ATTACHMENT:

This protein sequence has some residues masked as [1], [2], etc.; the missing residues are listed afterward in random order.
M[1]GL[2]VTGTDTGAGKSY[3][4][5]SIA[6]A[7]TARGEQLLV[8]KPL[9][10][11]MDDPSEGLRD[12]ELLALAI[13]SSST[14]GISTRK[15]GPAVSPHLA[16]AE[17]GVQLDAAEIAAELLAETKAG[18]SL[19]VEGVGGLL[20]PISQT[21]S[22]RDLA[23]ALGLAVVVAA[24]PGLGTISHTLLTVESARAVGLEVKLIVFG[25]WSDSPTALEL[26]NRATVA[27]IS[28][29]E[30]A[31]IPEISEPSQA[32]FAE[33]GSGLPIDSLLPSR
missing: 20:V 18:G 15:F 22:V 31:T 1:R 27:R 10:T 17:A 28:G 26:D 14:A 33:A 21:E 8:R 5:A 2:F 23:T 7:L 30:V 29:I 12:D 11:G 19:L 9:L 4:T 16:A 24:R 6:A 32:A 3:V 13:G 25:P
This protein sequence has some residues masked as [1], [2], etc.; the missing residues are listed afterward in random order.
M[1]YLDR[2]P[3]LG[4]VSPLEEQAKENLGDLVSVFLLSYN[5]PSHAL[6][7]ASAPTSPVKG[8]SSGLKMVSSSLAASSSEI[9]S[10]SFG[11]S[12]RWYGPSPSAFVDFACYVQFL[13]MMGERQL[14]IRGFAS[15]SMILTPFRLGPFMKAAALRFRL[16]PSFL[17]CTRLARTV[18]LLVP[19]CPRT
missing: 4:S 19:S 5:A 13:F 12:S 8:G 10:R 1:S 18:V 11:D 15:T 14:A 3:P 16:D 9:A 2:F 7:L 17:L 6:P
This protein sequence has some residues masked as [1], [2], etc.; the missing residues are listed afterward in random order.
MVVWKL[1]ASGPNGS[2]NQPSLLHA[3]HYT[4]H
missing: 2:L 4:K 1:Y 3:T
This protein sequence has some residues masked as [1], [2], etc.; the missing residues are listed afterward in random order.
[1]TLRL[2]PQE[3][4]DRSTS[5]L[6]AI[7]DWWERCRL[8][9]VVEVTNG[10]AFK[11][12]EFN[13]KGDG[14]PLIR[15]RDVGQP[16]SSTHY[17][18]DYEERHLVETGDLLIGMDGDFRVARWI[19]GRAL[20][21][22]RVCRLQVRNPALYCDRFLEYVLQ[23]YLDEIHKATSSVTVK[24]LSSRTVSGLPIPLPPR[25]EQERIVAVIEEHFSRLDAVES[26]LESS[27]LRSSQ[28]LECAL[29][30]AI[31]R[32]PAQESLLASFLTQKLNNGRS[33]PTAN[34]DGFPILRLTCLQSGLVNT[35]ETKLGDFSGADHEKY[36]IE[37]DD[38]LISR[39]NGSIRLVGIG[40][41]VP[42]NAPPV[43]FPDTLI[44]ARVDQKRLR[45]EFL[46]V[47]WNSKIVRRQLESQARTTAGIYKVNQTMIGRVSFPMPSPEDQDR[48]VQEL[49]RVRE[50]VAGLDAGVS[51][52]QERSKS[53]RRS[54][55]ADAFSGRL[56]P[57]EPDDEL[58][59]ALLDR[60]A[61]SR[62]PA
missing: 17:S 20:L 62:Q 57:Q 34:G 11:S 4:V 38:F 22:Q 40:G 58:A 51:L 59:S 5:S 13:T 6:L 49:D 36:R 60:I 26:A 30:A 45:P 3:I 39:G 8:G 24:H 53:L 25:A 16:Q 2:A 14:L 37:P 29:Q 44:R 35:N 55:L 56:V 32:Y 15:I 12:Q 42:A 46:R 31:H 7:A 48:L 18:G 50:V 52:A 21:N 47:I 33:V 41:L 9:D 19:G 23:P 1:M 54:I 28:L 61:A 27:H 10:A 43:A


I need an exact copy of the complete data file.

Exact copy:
This protein sequence has some residues masked as [1], [2], etc.; the missing residues are listed afterward in random order.
M[1]GL[2]VTGTDTGAGKSY[3][4][5]SIA[6]A[7]TARGEQLLV[8]KPL[9][10][11]MDDPSEGLRD[12]ELLALAI[13]SSST[14]GISTRK[15]GPAVSPHLA[16]AE[17]GVQLDAAEIAAELLAETKAG[18]SL[19]VEGVGGLL[20]PISQT[21]S[22]RDLA[23]ALGLAVVVAA[24]PGLGTISHTLLTVESARAVGLEVKLIVFG[25]WSDSPTALEL[26]NRATVA[27]IS[28][29]E[30]A[31]IPEISEPSQA[32]FAE[33]GSGLPIDSLLPSR
missing: 20:V 18:G 15:F 22:V 31:T 1:R 27:R 10:T 17:A 28:G 26:D 14:A 33:A 21:E 8:R 5:A 2:F 23:T 7:L 30:V 29:I 12:D 11:G 19:L 9:L 4:T 16:A 24:R 6:A 32:A 3:V 13:G 25:P
This protein sequence has some residues masked as [1], [2], etc.; the missing residues are listed afterward in random order.
M[1]YLDR[2]P[3]LG[4]VSPLEEQAKENLGDLVSVFLLSYN[5]PSHAL[6][7]ASAPTSPVKG[8]SSGLKMVSSSLAASSSEI[9]S[10]SFG[11]S[12]RWYGPSPSAFVDFACYVQFL[13]MMGERQL[14]IRGFAS[15]SMILTPFRLGPFMKAAALRFRL[16]PSFL[17]CTRLARTV[18]LLVP[19]CPRT
missing: 4:S 19:S 5:A 13:F 12:S 8:G 10:R 1:S 18:V 11:D 15:T 14:A 3:P 16:D 9:A 2:F 7:L 17:L 6:P
This protein sequence has some residues masked as [1], [2], etc.; the missing residues are listed afterward in random order.
MVVWKL[1]ASGPNGS[2]NQPSLLHA[3]HYT[4]H
missing: 2:L 4:K 1:Y 3:T
This protein sequence has some residues masked as [1], [2], etc.; the missing residues are listed afterward in random order.
[1]TLRL[2]PQE[3][4]DRSTS[5]L[6]AI[7]DWWERCRL[8][9]VVEVTNG[10]AFK[11][12]EFN[13]KGDG[14]PLIR[15]RDVGQP[16]SSTHY[17][18]DYEERHLVETGDLLIGMDGDFRVARWI[19]GRAL[20][21][22]RVCRLQVRNPALYCDRFLEYVLQ[23]YLDEIHKATSSVTVK[24]LSSRTVSGLPIPLPPR[25]EQERIVAVIEEHFSRLDAVES[26]LESS[27]LRSSQ[28]LECAL[29][30]AI[31]R[32]PAQESLLASFLTQKLNNGRS[33]PTAN[34]DGFPILRLTCLQSGLVNT[35]ETKLGDFSGADHEKY[36]IE[37]DD[38]LISR[39]NGSIRLVGIG[40][41]VP[42]NAPPV[43]FPDTLI[44]ARVDQKRLR[45]EFL[46]V[47]WNSKIVRRQLESQARTTAGIYKVNQTMIGRVSFPMPSPEDQDR[48]VQEL[49]RVRE[50]VAGLDAGVS[51][52]QERSKS[53]RRS[54][55]ADAFSGRL[56]P[57]EPDDEL[58][59]ALLDR[60]A[61]SR[62]PA
missing: 17:S 20:L 62:Q 57:Q 34:G 11:S 4:V 38:F 22:Q 40:G 58:A 51:L 59:S 5:S 13:T 6:L 49:D 36:R 60:I 26:A 30:A 45:P 3:I 39:G 8:G 24:H 53:L 25:A 16:Q 2:A 14:L 37:P 29:Q 44:R 35:N 55:L 56:V 32:Y 15:I 12:Q 42:A 46:R 31:H 7:A 48:L 18:G 50:V 52:A 21:N 47:I 33:V 41:L 9:D 19:G 23:P 1:M 54:I 28:L 61:A 27:H 10:A 43:A